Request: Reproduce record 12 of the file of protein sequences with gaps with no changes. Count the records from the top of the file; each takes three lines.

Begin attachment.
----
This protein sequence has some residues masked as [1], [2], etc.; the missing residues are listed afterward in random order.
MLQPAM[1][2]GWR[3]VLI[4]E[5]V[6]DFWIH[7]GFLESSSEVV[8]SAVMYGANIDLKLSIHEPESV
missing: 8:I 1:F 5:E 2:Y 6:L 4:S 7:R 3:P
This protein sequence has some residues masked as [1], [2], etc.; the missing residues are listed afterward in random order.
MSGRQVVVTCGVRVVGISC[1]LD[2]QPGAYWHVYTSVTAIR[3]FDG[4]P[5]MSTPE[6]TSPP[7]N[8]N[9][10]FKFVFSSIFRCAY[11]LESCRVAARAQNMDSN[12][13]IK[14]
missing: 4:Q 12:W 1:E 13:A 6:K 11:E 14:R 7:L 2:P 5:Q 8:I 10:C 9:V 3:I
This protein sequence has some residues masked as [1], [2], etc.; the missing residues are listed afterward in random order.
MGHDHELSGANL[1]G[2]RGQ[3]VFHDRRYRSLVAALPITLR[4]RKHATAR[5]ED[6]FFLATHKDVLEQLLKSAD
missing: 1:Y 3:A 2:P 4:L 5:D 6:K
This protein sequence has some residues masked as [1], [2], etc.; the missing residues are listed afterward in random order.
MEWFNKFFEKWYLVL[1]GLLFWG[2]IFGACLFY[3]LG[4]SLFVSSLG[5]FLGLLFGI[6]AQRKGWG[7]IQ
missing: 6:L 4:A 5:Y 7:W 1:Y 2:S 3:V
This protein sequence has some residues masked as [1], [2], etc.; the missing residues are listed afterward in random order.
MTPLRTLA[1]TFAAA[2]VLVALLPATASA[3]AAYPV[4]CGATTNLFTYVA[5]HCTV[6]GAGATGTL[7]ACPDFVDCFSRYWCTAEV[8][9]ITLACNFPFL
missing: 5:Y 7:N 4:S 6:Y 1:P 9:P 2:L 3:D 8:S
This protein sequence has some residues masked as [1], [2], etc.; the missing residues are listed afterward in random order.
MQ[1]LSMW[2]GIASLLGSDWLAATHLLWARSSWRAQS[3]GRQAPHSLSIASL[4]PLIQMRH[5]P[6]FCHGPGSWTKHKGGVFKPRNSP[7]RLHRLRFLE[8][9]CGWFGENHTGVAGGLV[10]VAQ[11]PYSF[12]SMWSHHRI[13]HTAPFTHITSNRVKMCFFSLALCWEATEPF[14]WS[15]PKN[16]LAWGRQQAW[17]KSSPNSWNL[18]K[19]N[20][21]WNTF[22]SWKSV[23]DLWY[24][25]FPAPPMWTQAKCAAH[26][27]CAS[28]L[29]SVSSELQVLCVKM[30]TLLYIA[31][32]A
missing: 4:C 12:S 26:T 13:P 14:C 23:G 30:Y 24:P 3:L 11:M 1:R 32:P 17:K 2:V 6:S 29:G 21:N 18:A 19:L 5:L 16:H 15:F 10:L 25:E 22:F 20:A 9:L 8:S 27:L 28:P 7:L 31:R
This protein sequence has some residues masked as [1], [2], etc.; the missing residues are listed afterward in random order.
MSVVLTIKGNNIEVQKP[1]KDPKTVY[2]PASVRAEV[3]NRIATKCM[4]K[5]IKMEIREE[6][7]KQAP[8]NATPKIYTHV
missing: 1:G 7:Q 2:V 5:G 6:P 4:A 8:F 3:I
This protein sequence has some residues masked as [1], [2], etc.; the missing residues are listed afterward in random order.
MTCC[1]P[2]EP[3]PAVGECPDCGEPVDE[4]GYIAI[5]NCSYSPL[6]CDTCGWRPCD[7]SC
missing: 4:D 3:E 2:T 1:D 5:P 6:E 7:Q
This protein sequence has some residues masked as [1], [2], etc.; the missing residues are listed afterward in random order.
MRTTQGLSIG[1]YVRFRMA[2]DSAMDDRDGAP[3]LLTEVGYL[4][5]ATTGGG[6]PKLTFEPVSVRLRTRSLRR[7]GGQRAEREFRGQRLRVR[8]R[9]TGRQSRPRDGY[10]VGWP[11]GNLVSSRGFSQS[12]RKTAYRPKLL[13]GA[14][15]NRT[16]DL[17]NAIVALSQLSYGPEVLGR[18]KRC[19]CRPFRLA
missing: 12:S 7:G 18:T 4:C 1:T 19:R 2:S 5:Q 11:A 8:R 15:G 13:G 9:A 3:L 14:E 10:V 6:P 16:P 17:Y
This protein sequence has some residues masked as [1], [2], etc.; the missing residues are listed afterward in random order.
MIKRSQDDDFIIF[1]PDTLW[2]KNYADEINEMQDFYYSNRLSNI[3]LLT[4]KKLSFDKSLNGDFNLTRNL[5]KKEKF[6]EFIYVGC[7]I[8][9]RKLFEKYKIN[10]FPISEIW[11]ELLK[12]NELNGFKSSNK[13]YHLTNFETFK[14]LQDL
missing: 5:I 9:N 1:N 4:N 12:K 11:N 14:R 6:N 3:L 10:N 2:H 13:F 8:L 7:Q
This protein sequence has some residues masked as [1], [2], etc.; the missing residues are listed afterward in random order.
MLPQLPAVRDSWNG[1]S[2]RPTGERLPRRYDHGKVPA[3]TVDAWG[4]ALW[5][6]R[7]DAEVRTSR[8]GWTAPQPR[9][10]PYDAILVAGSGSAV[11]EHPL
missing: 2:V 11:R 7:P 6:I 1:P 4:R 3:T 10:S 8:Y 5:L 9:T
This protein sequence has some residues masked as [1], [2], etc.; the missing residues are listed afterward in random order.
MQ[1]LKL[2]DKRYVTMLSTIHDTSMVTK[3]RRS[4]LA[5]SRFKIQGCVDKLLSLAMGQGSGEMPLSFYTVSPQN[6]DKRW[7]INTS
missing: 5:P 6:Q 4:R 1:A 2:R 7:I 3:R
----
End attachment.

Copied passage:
This protein sequence has some residues masked as [1], [2], etc.; the missing residues are listed afterward in random order.
MQ[1]LKL[2]DKRYVTMLSTIHDTSMVTK[3]RRS[4]LA[5]SRFKIQGCVDKLLSLAMGQGSGEMPLSFYTVSPQN[6]DKRW[7]INTS
missing: 5:P 6:Q 4:R 1:A 2:R 7:I 3:R